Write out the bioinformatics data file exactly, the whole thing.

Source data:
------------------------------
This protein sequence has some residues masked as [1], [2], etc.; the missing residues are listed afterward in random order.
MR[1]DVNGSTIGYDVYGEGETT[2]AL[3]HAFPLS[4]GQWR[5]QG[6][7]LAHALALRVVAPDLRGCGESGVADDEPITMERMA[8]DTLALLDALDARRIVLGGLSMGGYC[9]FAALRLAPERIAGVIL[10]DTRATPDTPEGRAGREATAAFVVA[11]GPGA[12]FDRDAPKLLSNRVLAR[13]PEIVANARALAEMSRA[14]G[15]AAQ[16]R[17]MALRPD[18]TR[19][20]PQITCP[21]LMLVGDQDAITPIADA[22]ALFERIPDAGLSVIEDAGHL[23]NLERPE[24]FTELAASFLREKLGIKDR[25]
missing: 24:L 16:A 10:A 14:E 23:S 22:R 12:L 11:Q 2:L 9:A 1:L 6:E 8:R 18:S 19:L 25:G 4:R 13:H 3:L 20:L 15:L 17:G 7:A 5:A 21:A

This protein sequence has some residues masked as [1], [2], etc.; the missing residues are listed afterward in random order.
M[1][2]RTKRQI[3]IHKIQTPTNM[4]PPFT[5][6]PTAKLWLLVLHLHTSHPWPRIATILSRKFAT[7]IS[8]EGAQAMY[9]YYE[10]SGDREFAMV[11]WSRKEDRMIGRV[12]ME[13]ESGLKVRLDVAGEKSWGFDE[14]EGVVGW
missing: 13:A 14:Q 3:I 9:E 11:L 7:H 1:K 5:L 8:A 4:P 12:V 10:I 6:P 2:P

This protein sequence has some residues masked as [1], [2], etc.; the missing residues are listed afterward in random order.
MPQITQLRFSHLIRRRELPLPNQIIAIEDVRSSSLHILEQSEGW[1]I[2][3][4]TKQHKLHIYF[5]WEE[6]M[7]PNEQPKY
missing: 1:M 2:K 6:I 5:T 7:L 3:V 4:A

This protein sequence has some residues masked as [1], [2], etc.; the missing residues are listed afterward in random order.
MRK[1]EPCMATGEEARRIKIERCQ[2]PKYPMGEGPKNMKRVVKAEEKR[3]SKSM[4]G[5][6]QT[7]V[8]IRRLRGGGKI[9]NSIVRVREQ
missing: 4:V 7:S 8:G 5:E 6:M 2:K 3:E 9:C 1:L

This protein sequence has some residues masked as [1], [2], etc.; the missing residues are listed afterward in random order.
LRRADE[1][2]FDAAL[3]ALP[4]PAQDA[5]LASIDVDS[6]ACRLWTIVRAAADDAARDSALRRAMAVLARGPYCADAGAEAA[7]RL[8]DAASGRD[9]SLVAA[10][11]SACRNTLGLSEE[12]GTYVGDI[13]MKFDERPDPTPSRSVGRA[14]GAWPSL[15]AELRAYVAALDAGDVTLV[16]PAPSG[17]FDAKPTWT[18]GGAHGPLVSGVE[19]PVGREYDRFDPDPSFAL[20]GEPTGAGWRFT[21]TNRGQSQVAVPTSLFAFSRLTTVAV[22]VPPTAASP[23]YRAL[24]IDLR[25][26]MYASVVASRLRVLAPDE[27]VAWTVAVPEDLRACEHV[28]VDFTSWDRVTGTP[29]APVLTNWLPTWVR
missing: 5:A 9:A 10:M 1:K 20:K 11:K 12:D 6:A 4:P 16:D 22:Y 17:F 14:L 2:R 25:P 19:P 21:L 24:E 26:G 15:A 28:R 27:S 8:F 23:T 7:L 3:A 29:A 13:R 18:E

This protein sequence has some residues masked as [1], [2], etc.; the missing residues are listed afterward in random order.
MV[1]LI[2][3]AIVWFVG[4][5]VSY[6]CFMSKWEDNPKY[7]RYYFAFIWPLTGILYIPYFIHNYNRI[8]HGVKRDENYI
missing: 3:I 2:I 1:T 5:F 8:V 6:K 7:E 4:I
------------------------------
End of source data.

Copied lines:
This protein sequence has some residues masked as [1], [2], etc.; the missing residues are listed afterward in random order.
MR[1]DVNGSTIGYDVYGEGETT[2]AL[3]HAFPLS[4]GQWR[5]QG[6][7]LAHALALRVVAPDLRGCGESGVADDEPITMERMA[8]DTLALLDALDARRIVLGGLSMGGYC[9]FAALRLAPERIAGVIL[10]DTRATPDTPEGRAGREATAAFVVA[11]GPGA[12]FDRDAPKLLSNRVLAR[13]PEIVANARALAEMSRA[14]G[15]AAQ[16]R[17]MALRPD[18]TR[19][20]PQITCP[21]LMLVGDQDAITPIADA[22]ALFERIPDAGLSVIEDAGHL[23]NLERPE[24]FTELAASFLREKLGIKDR[25]
missing: 24:L 16:A 10:A 14:E 23:S 22:R 12:L 11:Q 2:L 9:A 1:L 6:E 8:R 18:S 19:L 25:G 4:R 13:H 3:L 20:L 15:L 17:G 7:A 5:A 21:A

This protein sequence has some residues masked as [1], [2], etc.; the missing residues are listed afterward in random order.
M[1][2]RTKRQI[3]IHKIQTPTNM[4]PPFT[5][6]PTAKLWLLVLHLHTSHPWPRIATILSRKFAT[7]IS[8]EGAQAMY[9]YYE[10]SGDREFAMV[11]WSRKEDRMIGRV[12]ME[13]ESGLKVRLDVAGEKSWGFDE[14]EGVVGW
missing: 13:A 14:Q 3:I 9:E 11:L 7:H 1:K 5:L 8:A 4:P 12:V 10:I 6:P 2:P

This protein sequence has some residues masked as [1], [2], etc.; the missing residues are listed afterward in random order.
MPQITQLRFSHLIRRRELPLPNQIIAIEDVRSSSLHILEQSEGW[1]I[2][3][4]TKQHKLHIYF[5]WEE[6]M[7]PNEQPKY
missing: 1:M 2:K 6:I 5:T 7:L 3:V 4:A

This protein sequence has some residues masked as [1], [2], etc.; the missing residues are listed afterward in random order.
MRK[1]EPCMATGEEARRIKIERCQ[2]PKYPMGEGPKNMKRVVKAEEKR[3]SKSM[4]G[5][6]QT[7]V[8]IRRLRGGGKI[9]NSIVRVREQ
missing: 4:V 7:S 8:G 5:E 6:M 2:K 3:E 9:C 1:L

This protein sequence has some residues masked as [1], [2], etc.; the missing residues are listed afterward in random order.
LRRADE[1][2]FDAAL[3]ALP[4]PAQDA[5]LASIDVDS[6]ACRLWTIVRAAADDAARDSALRRAMAVLARGPYCADAGAEAA[7]RL[8]DAASGRD[9]SLVAA[10][11]SACRNTLGLSEE[12]GTYVGDI[13]MKFDERPDPTPSRSVGRA[14]GAWPSL[15]AELRAYVAALDAGDVTLV[16]PAPSG[17]FDAKPTWT[18]GGAHGPLVSGVE[19]PVGREYDRFDPDPSFAL[20]GEPTGAGWRFT[21]TNRGQSQVAVPTSLFAFSRLTTVAV[22]VPPTAASP[23]YRAL[24]IDLR[25][26]MYASVVASRLRVLAPDE[27]VAWTVAVPEDLRACEHV[28]VDFTSWDRVTGTP[29]APVLTNWLPTWVR
missing: 5:A 9:A 10:M 1:K 20:K 11:K 12:D 6:A 4:P 16:D 22:Y 17:F 14:L 2:R 25:P 19:P 21:L 24:E 26:G 15:A 28:R 27:S 8:F 23:T 7:L 3:A 29:A 13:R 18:E

This protein sequence has some residues masked as [1], [2], etc.; the missing residues are listed afterward in random order.
MV[1]LI[2][3]AIVWFVG[4][5]VSY[6]CFMSKWEDNPKY[7]RYYFAFIWPLTGILYIPYFIHNYNRI[8]HGVKRDENYI
missing: 3:I 2:I 1:T 5:F 8:V 6:K 7:E 4:I